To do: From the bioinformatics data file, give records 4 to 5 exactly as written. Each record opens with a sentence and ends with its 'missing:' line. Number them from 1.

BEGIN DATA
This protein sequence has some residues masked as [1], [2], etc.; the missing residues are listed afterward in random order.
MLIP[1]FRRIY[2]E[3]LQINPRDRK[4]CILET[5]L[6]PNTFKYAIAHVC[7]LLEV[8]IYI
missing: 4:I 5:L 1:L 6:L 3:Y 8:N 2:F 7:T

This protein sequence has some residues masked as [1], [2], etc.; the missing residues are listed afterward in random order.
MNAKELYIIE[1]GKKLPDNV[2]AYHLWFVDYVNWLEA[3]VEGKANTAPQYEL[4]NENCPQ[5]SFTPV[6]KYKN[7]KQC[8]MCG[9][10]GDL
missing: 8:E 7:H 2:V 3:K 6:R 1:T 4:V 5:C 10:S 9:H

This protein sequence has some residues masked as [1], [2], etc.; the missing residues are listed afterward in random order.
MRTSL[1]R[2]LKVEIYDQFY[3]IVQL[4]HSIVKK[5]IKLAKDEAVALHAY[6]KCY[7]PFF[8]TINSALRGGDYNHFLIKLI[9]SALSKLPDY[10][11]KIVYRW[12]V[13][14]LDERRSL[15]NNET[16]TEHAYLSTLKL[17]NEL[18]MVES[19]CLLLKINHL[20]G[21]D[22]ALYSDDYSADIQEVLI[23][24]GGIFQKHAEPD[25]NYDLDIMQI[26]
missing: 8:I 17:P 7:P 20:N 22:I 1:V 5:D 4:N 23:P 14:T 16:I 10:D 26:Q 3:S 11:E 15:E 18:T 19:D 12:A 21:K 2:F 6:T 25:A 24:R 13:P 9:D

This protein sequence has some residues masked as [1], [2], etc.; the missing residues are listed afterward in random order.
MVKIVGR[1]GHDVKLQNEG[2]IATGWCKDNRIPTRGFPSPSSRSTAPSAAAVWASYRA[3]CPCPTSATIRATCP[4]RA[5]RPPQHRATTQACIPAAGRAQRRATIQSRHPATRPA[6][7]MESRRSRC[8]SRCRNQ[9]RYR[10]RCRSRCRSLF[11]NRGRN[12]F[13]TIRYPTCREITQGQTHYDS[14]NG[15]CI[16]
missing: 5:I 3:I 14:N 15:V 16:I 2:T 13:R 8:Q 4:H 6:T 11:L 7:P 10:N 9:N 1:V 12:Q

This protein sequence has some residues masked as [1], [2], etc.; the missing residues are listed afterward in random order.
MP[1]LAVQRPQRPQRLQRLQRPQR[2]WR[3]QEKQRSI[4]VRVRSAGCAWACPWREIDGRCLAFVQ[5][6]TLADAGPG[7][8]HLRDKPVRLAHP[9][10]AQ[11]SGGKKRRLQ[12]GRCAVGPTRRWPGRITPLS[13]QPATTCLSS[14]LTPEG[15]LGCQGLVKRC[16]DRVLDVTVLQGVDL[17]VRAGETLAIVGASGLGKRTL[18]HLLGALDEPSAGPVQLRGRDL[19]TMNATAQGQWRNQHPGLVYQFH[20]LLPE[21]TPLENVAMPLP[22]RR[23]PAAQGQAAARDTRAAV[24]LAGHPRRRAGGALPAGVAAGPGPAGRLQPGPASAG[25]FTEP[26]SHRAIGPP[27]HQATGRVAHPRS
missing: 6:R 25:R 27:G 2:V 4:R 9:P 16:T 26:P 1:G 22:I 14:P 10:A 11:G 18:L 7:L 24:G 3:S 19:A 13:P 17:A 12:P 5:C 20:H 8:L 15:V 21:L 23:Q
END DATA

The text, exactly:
This protein sequence has some residues masked as [1], [2], etc.; the missing residues are listed afterward in random order.
MVKIVGR[1]GHDVKLQNEG[2]IATGWCKDNRIPTRGFPSPSSRSTAPSAAAVWASYRA[3]CPCPTSATIRATCP[4]RA[5]RPPQHRATTQACIPAAGRAQRRATIQSRHPATRPA[6][7]MESRRSRC[8]SRCRNQ[9]RYR[10]RCRSRCRSLF[11]NRGRN[12]F[13]TIRYPTCREITQGQTHYDS[14]NG[15]CI[16]
missing: 5:I 3:I 14:N 15:V 16:I 2:T 13:R 8:Q 4:H 6:T 11:L 7:P 10:N 9:N 1:V 12:Q

This protein sequence has some residues masked as [1], [2], etc.; the missing residues are listed afterward in random order.
MP[1]LAVQRPQRPQRLQRLQRPQR[2]WR[3]QEKQRSI[4]VRVRSAGCAWACPWREIDGRCLAFVQ[5][6]TLADAGPG[7][8]HLRDKPVRLAHP[9][10]AQ[11]SGGKKRRLQ[12]GRCAVGPTRRWPGRITPLS[13]QPATTCLSS[14]LTPEG[15]LGCQGLVKRC[16]DRVLDVTVLQGVDL[17]VRAGETLAIVGASGLGKRTL[18]HLLGALDEPSAGPVQLRGRDL[19]TMNATAQGQWRNQHPGLVYQFH[20]LLPE[21]TPLENVAMPLP[22]RR[23]PAAQGQAAARDTRAAV[24]LAGHPRRRAGGALPAGVAAGPGPAGRLQPGPASAG[25]FTEP[26]SHRAIGPP[27]HQATGRVAHPRS
missing: 6:R 25:R 27:G 2:V 4:R 9:P 16:T 26:P 1:G 22:I 14:P 10:A 11:G 18:L 7:L 24:G 3:S 19:A 13:P 17:A 12:P 5:C 20:H 8:L 15:V 21:L 23:Q